Low education makes the brain age faster
Growing old isn’t fun. Our joints and muscles get weaker and our brain and mental capacities get slower. But this happens faster for some than for others. That’s the conclusion of a new Danish study that found that people with little lose mental and cognitive abilities much faster than those who do more years at school.
When the scientists looked at the participants’ educational backgrounds and lines of work and compared them with how their cognitive performances deteriorated over the years they found a considerable difference. “It seems that challenging the intellect daily counters the wear and tear of the brain brought on by ageing,” says Eigil Rostrup, consultant doctor at Glostrup Hospital and senior researcher behind the study which was recently published in the journal Human Brain Mapping.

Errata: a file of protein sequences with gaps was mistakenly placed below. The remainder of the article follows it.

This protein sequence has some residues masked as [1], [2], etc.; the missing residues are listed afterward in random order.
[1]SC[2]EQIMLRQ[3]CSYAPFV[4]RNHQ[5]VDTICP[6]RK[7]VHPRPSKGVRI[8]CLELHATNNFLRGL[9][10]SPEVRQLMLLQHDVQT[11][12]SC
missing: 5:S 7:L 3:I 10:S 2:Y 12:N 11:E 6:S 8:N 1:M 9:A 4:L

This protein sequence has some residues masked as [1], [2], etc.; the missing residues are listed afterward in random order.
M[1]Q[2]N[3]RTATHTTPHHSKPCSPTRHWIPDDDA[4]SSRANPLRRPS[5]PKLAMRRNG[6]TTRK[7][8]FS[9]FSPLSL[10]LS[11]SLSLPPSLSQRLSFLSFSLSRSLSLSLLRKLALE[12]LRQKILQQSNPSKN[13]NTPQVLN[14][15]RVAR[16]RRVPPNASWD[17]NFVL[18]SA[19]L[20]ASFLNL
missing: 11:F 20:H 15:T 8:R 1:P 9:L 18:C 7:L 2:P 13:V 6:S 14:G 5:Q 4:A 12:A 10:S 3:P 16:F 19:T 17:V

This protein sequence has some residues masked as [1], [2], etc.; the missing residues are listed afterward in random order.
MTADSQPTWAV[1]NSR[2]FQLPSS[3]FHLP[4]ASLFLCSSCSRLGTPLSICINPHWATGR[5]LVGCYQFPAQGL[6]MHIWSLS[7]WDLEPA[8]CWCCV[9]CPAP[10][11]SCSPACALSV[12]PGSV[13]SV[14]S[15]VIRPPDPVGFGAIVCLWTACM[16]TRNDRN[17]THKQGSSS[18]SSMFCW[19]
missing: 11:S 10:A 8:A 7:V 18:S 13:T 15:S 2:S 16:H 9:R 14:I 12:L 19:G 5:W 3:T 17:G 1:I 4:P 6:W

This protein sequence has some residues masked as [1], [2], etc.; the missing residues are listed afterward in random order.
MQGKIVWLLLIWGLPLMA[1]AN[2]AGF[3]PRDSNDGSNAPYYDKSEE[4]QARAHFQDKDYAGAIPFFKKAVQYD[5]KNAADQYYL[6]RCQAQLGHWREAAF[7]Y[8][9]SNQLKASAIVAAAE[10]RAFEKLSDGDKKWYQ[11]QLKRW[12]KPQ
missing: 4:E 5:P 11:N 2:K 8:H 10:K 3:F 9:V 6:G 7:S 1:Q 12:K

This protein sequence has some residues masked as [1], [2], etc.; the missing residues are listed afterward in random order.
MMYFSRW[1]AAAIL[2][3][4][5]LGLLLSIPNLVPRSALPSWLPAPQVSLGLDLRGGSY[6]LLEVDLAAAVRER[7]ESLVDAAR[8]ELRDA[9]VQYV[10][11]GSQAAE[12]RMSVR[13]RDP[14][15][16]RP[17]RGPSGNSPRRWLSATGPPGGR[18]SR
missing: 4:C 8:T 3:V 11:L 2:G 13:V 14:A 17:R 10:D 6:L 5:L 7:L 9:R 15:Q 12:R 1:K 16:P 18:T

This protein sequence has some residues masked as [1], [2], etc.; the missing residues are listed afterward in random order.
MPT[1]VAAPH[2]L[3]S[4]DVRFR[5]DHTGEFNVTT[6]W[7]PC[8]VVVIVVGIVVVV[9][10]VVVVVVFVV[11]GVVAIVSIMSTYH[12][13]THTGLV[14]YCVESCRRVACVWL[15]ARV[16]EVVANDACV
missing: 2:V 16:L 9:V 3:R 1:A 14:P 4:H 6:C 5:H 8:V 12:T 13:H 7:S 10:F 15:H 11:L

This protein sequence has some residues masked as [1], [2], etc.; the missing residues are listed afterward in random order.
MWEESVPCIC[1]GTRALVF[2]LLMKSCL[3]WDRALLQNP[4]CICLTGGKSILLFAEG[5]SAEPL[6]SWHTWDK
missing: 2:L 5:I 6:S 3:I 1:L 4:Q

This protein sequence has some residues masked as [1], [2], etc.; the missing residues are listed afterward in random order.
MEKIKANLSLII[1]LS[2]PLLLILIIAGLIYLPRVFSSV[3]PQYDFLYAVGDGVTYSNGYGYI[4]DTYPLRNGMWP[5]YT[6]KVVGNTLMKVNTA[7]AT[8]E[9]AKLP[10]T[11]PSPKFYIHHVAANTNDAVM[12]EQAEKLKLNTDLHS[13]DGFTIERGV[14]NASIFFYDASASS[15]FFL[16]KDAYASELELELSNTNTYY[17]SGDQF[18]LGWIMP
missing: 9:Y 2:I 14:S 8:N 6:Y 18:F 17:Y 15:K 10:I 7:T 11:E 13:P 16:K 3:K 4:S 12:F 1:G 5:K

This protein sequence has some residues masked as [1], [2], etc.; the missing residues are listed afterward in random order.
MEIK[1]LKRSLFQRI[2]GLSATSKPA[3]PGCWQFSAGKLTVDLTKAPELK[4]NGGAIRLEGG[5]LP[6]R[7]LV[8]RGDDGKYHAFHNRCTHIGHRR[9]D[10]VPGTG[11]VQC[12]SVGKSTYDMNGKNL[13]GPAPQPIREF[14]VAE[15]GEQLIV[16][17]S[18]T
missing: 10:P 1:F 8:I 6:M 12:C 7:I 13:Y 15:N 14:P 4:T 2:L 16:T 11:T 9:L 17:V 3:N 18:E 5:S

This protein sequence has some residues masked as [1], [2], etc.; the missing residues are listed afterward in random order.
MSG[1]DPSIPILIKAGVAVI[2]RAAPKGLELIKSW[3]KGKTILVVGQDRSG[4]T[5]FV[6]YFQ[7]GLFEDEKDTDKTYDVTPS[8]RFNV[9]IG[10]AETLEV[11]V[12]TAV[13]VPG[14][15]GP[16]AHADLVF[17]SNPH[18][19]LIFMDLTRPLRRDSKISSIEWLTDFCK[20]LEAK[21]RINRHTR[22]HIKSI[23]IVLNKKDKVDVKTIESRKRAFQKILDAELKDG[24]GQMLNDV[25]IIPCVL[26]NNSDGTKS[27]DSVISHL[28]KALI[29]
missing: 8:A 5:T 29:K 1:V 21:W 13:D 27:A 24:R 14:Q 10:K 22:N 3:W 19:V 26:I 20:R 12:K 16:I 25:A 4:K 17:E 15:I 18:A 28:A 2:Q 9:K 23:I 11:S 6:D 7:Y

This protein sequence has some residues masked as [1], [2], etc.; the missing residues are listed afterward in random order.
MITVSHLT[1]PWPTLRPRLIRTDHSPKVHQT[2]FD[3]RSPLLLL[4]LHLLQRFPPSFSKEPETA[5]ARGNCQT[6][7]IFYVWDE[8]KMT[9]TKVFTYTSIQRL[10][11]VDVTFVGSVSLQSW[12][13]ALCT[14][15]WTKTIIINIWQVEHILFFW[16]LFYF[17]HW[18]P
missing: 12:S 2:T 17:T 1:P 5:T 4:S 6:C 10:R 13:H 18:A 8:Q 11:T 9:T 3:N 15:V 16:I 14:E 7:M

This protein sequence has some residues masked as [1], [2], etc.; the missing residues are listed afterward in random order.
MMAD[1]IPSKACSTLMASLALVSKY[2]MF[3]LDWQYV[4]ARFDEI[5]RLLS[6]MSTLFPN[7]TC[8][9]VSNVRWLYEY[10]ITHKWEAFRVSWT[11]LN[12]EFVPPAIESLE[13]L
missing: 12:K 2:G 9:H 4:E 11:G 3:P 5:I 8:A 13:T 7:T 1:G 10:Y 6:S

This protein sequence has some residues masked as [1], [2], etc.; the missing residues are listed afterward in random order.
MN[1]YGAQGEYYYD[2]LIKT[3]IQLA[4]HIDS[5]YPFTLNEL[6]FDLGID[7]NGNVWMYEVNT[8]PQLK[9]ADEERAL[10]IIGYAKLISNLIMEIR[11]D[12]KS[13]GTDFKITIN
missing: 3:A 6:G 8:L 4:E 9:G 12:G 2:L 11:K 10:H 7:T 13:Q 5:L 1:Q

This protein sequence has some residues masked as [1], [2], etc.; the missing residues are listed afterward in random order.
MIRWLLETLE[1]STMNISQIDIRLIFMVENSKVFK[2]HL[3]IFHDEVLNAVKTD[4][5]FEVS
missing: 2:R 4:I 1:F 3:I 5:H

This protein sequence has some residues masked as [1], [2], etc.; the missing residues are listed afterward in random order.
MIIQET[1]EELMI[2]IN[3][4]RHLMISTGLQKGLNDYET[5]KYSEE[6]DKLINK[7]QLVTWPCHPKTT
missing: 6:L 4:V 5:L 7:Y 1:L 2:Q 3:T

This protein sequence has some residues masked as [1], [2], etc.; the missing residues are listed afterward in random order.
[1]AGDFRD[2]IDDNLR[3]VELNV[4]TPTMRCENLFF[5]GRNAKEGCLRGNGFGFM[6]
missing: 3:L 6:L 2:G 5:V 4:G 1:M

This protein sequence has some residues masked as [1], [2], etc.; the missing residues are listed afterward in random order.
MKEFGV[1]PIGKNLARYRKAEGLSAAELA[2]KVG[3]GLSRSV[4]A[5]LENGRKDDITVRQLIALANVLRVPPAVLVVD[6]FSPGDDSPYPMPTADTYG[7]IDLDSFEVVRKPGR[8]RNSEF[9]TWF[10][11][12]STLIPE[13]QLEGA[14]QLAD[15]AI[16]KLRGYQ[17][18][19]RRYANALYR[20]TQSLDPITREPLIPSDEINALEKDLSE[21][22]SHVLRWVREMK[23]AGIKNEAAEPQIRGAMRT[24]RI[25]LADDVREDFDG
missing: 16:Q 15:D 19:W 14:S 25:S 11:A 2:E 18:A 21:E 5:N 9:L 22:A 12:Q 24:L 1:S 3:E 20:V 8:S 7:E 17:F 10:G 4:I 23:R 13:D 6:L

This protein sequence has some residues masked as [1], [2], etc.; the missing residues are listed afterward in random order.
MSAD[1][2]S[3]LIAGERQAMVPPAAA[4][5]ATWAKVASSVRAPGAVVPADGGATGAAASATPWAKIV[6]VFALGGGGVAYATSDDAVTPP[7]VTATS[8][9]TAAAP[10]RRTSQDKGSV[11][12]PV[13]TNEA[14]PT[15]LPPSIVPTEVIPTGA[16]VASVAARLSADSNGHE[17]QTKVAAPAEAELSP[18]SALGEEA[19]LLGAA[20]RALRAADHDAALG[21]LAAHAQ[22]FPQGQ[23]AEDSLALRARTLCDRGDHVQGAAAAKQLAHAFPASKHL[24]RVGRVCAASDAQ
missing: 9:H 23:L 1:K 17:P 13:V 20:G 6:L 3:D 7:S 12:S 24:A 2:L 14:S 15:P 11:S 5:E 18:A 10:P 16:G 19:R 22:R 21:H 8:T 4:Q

Previous studies have shown that people with low incomes and limited education have a tendency to lead less healthy lifestyles than others and exercise less. This kind of lifestyle leads to a higher risk of dementia and ageing of the brain, and could perhaps explain the results.
“We expected to see a majority of smokers and overweight people in the group of participants whose mental capacities had deteriorated the most, as the unhealthy lifestyle is hard on the body. But surprisingly that wasn’t the case,” says Rostrup. “The obvious interpretation is that people with limited education and a job that’s less mentally demanding age faster, because they don’t exercise their cognitive functions on a daily basis to the same extent,” he says.